All of the ottbs I’ve ever ridden have so much try, on the flat or over fences, even with only a little training, and all of the opinions certain creatures have.  I’ve never started a warmblood, but I’ve been on a few, and I’ve definitely been on ponies, and by comparison the attitude the tbs bring to the table definitely impressed me.  They’re also athletic as hell, as Lauren pointed out, and can be competitive in all kinds of arenas at a fraction of the price of the warmbloods.  When we did our pace gallops this weekend the thoroughbreds came off their sets barely blowing, and the warmblood and quarter in our group were not quite that fit, despite the same frequency of riding at home.

For these reasons, and many more, I will recommend an ottb — in this case, not one straight off the track — to anyone looking for a horse for any discipline, any day of the week.  I don’t personally know the western-inclined ottbs (well, I know one), but I know they can succeed there just as well as they can in eventing, hunters, or jumpers.  And I know that once they find their discipline, they fucking kick ass at it.

IMG_0456Why yes, I CAN jump, thanks for asking.

But let’s go back to the straight off the track horse — the off track project.  More important than the off-track project not being for every ammy, I think project horses aren’t appropriate for every ammy.  Every project comes with baggage, be it an unsavory past, medical issues, behavioral problems, or a history as a pasture puff.  None of these problems is worse than anything track training could install in a horse, and in my opinion the track past is preferable to any of these.  At least track horses don’t (typically) have a history of rearing in the show ring until their rider falls, of stopping dirty at fences and flinging their riders over their heads, of bolting until they are given what they want, of bad training, bad aids, bad habits.  What ex racehorses do have is a history of going forward, listening to their rider (albeit for different things you might be used to asking them for), and working hard.  What about that isn’t a good project for an amateur?  These are the reasons I think an ottb makes a perfect project for an ammy — as long as the ammy is ready and capable of handling a project.

A project is a journey.  Lauren pointed this out, and I want to expound upon it.  There is more to riding than competing and winning ribbons, and I think that beyond good performance, more and more amateurs are seeking something greater with their horses.  To be able to say that they made something, fixed something, helped create something, helped teach something — to be able to say that the progress is yours and yours alone.  Even when you do it with a trainer, when you’re in the saddle and putting the miles on, there is an immense sense of accomplishment that you managed to do it.  Sure, it may have taken longer than when Dom Schramm or Hawley Bennett gets on, but that doesn’t mean it wasn’t a wonderful journey and learning experience for both of you.  But the pride you can feel when you get a quiet, balanced trot to canter transition, a perfect, quiet jump over 2’6″, or your first stretchy trot circle will be well worth the struggles, tears, and many hours of repetition it takes you to get there.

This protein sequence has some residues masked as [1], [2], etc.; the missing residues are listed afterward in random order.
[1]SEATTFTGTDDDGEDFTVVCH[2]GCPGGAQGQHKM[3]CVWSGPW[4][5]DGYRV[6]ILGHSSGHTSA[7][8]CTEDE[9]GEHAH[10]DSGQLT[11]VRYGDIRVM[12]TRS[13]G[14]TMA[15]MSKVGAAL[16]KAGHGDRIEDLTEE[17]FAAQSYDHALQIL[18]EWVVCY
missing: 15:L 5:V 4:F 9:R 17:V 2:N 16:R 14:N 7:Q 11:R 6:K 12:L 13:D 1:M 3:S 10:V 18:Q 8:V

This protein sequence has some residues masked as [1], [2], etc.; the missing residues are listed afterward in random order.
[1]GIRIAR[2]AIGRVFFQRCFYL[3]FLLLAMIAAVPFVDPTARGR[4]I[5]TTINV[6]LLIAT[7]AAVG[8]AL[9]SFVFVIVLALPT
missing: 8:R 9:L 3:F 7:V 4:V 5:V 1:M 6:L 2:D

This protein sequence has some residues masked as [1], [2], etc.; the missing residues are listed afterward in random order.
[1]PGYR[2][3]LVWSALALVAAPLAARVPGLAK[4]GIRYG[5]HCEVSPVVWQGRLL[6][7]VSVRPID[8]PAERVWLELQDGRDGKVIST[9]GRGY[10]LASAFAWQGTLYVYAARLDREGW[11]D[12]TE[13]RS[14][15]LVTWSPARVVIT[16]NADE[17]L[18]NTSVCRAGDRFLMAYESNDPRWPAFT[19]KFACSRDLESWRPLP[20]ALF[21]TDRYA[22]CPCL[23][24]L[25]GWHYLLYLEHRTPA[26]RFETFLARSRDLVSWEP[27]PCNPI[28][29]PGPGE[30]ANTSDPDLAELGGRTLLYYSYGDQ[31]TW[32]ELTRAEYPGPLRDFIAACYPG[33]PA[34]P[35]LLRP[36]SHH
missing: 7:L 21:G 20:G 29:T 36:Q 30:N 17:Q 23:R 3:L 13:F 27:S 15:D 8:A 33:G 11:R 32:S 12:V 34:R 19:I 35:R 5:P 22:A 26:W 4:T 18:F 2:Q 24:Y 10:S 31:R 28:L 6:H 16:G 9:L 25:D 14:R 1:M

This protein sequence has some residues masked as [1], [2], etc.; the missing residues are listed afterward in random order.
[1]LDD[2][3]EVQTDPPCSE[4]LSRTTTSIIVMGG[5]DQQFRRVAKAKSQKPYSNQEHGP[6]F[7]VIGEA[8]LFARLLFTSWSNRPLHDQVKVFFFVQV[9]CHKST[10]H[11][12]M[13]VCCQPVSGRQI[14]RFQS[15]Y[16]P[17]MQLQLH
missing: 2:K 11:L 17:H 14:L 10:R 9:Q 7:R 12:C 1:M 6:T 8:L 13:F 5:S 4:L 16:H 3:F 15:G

dressaging01
I made this!

This journey is not for everyone, and perhaps an ottb is not for you in this journey.  Not all trainers and people get ottbs — this is okay, goodness knows I don’t understand warmbloods or mares at all — and understanding how a horse thinks is a huge part of training.

I will never regret the time I have spent with ottbs, training them, riding them, fawning over them.  I will always encourage someone looking for a horse to consider an ottb, be it one that has already had retraining, or as a project to take on if they are prepared for it, because in my opinion, the journey is worth it.

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14 thoughts on “the amateur and the ottb

  1. Well, I’m an ammy and I bought my current “project” ottb, so …. I love this post! I have owned two other ottbs, too, and they are my favorite–so responsive!

    And I agree with you about the “green” part. ANY horse trying a new disciple can be considered green with respect to that discipline, regardless of age or training in other disciplines. Seriously, point a reiner at a 3’6″ square oxer and see how that goes. Greenness is about experience, not really about age or previous life.

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    • Me too!! Even the really well bred warmbloods I’ve ridden are just not for me the way the thoroughbreds are. Who knows? Maybe that will change! But I personally think an ottb project is a better bet than an unstarted or green wb/paint/qh project any day!